Stolen Words by Melanie Florence – When his granddaughter asks questions about the Cree language, this grandfather is forced to face the consequences of his residential school experience. Sharing his story with her brings them closer together and this lovely granddaughter helps him reconnect with his Cree language…bringing back the words that were stolen so many years ago. Grades 1-3
The Train by Jodie Callaghan – A young niece spends time with her great-Uncle, playing in the fields near an old train track. When the niece notices sadness in her great-Uncle’s eyes she asks him why he is so sad. He tells her about his memories from his childhood of the train that arrived on those tracks and took him and other children to the residential schools. He details his experiences and as tears well in his eyes, she tries to understand how that could happen and asks what she can do to help him. Grades 1-3
As Long As the River Flows by Larry Loyie – The beautiful story of the summer before Larry must leave his Cree community for residential school. Larry’s summer is filled with family and adventures of a child enjoying the land where he lives. Sadly, the ending of the book is his departure for residential school, when Larry’s life changes forever. Grade 4+
Phyllis’ Orange Shirt by Phyllis Webstad – This book tells the story that inspired the annual Orange Shirt Day. When Phyllis’ granny takes her shopping for a special orange shirt, to wear to her first day of residential school and it is stripped from her, it has a profound impact on this young child. A good introduction to residential schools for very young children, with rhyming text and bold illustrations. Preschool-Grade 1
The Orange Shirt Story by Phyllis Webstad – The Orange Shirt Story provides more detail of the life of Phyllis and her experience at the residential school. A deeper dive into the story that inspired Orange Shirt Day. Grades 2-4
Fatty Legs: A True Story by Margaret-Olemaun Pokiak-Fenton & Christy Jordan-Fenton – We return to the story of Olemaun and her desire to learn how to read English. This edition is written for older readers and delves deeper into her life at a Northern Residential School. Grade 4-8
A Stranger At home: A True Story by Christy Jordan-Fenton & Margaret-Olemaun Pokiak-Fenton – When Margaret (Olemaun) returns to her Inuit community after being away at residential school for 2 years, her family and community have a difficult time welcoming her back. This book details Margaret’s experience returning home to a place she no longer feels connected to. This book provides a look into the devastating impact the residential school experience has had on families, individuals and communities across Canada. Grades 4+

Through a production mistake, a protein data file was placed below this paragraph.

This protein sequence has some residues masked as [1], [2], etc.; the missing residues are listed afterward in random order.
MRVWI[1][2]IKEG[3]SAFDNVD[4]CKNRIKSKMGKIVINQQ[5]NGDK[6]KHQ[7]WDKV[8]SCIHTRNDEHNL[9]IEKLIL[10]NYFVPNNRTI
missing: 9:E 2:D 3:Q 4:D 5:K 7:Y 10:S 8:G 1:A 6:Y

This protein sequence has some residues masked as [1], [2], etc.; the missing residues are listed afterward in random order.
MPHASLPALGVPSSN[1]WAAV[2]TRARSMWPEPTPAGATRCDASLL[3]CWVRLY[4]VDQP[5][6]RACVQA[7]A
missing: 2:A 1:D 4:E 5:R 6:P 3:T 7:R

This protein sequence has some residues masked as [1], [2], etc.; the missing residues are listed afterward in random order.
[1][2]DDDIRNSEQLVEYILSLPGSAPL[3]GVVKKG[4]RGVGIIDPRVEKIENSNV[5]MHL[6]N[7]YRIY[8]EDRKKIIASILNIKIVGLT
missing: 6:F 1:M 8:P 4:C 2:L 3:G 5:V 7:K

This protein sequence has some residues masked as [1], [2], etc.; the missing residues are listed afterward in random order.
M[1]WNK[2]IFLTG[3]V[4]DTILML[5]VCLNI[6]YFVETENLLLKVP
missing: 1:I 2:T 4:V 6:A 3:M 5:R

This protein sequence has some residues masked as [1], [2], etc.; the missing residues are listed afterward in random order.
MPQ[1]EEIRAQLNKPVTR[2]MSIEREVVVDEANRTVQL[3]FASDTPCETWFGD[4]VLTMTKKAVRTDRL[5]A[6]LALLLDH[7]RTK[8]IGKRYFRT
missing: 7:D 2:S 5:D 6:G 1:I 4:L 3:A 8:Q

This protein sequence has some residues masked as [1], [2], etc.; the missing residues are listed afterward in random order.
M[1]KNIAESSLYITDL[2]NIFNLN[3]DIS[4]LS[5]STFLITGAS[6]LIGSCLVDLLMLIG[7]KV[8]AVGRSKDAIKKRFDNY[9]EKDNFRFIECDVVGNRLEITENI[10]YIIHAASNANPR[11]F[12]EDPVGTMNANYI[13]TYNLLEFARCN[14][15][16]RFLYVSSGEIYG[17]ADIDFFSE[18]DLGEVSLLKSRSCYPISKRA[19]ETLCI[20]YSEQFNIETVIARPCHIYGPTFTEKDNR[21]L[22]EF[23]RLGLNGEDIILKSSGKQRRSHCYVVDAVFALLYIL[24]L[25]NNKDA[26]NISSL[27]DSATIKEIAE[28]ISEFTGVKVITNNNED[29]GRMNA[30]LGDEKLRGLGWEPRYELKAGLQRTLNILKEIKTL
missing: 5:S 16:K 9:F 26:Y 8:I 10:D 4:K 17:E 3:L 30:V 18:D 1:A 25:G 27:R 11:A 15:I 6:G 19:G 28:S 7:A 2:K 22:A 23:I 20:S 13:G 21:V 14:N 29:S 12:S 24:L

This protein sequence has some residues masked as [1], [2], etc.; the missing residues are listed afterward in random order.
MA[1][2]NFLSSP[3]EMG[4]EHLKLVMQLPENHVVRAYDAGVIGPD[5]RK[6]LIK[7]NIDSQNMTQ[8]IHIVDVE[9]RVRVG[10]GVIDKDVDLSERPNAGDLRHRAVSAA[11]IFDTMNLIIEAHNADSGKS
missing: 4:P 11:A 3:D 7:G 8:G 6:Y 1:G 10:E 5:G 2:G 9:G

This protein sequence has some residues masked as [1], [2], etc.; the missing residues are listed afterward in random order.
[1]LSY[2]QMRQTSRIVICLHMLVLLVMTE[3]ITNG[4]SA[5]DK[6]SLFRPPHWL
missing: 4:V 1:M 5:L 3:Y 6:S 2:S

No Time to Say Goodbye by Sylvia Olsen – The fictionalized story of 5 Tsartlip First Nations children who are taken to live at the Kuper Island Residential School. The book follows their 5 different experiences with adapting and coping with the harsh realities of living at the residential school. Grade 4-8
Sugar Falls: A Residential School Story by David A. Robertson – Sugar Falls is a powerful introduction to the realities and impacts of residential schools on Indigenous Canadians. Based on the true story of Betty Ross and her lived experiences, told through the pages of a graphic novel. This book addresses the harsh realities of physical and psychological abuses and the long-term negative impacts that residential schools had on these children. Grades 7+
Secret Path by Gord Downie & Jeff Lemire – The story of Chanie Wenjack as told through music and a beautifully illustrated graphic novel by renowned Canadian Gord Downie. When Gord Downie heard Chanie’s story he was inspired to create this epic book and music experience. Chanie Wenjack was a 12 year old boy who died after escaping his residential school and attempting to walk to his home community…400 miles away. Grades 7+
If you have a book you think we should add to our list, please share it in the comments below.